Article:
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Hoten Holler!

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August 2019

Squirrels and Turkey and Elk – Oh My!

30 August 2019 – raining and 47 degrees

Yep, it’s raining again so I am taking advantage of the weather and blogging this morning.  We have mostly caught up on haying.  We spent yesterday finishing a couple areas that are difficult to maneuver the tractor in and trying a second cutting in some lush areas in the south pasture.

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Mowing the stock dam

Overall, we had a stellar haying season, putting up well over 1500 bales.  When it stops raining and we bale the stock dam and the second cutting we will be DONE and Dave and I have vowed that we will do something to celebrate.  We will probably just go to the local bar in Pringle (The Hitch Rail) and have a burger and a beer, but it will be a celebratory supper nonetheless.

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Mowing in the clover
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Lots of bales

We were fortunate to have some help for a week this month.  Dave’s good friend from the Coast Guard, Mike, came to visit and “experience” ranch life.  He got to check and water cows, put fence posts in the ground, jackhammer some rocks, drive the tractor, cut and haul slash, and of course he got to rake, bale, and load hay into the barn.

Mike said it was so fun for him, like going to a Dude Ranch and that he really enjoyed the work.  We said, “Tell all your friends about haying season next year!”  Ha ha.  Anyway, we were extremely grateful for the help and we accomplished a lot while he was here.

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Thanks, Mike!  We hope you come back!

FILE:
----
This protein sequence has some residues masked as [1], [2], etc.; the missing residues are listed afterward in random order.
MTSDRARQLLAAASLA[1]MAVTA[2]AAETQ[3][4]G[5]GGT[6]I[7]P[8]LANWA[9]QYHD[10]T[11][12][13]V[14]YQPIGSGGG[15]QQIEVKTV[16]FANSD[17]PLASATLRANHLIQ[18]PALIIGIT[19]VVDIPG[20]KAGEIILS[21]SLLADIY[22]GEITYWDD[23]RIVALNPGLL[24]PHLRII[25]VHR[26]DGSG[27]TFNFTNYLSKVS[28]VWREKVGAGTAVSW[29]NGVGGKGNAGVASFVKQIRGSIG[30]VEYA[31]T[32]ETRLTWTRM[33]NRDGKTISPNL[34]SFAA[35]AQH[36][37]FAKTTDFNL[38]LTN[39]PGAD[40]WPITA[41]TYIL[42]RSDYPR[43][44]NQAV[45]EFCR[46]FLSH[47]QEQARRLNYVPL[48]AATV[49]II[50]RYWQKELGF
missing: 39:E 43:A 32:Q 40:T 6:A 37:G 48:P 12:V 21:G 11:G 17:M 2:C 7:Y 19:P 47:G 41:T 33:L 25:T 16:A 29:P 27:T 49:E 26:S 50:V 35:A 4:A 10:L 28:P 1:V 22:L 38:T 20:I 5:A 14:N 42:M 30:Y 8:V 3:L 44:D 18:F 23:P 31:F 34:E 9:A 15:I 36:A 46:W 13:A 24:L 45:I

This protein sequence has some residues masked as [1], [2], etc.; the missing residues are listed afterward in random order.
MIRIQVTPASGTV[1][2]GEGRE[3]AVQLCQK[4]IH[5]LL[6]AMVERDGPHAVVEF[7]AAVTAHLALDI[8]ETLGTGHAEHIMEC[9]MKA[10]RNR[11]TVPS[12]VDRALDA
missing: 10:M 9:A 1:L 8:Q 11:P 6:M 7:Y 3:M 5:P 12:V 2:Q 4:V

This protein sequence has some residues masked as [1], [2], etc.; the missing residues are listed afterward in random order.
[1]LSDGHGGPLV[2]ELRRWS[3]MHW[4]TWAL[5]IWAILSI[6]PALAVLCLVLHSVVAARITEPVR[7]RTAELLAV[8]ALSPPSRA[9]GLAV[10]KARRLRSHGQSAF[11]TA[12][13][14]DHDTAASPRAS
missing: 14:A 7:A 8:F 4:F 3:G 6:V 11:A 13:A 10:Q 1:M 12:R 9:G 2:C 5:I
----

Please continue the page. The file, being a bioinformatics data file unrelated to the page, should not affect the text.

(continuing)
And it wasn’t a complete working vacation for him.  Dave took him through Custer State Park where they got stuck in “buffalo” traffic.  They toured the Needles Highway and went to some brew pubs in Custer.  Most evenings we drank wine and fired some rounds off the back deck.  One evening, while we were eating dinner, a herd of about 30 elk decided they would go to the oat buffet in the southern field.  As the sun set, we enjoyed watching these magnificent creatures and listened to their haunting bugles and elk noises.  It was a great South Dakota experience.

Of course, we saw tons of deer and turkeys enjoying the Holler while Mike was here, too. When you come to the Holler,  you’re going to experience some wild life! Not that we’re that wild, usually we are in bed by 9PM.  Sad.

Yesterday, while checking cows, Sheriff Joe decided to leap out of the Mule and pursue an offending jack rabbit.  The jack was huge and the Sheriff didn’t stand a chance as the rabbit shifted into high gear and ran east, possibly all the way to East River. (That’s South Dakota speak for east of the Missouri)  Upon returning from checking cows, I was working in the garden and nearly stepped on a snake!  Yikes!  Later, Dave and I were putting fence posts in the ground and we heard a strange pounding noise coming from the direction of the house.  The Sheriff and I went up to investigate and discovered a squirrel had fallen into one of our rain barrels.  The little guy was throwing himself against the sides in an attempt to escape.  I distracted the Sheriff by throwing a stick which completely worked.  In his absence, I tipped the barrel over and the squirrel ran out and up the nearest tree.  He then began angrily chatting at me, as if it was my fault he had been stuck. Ungrateful rodent.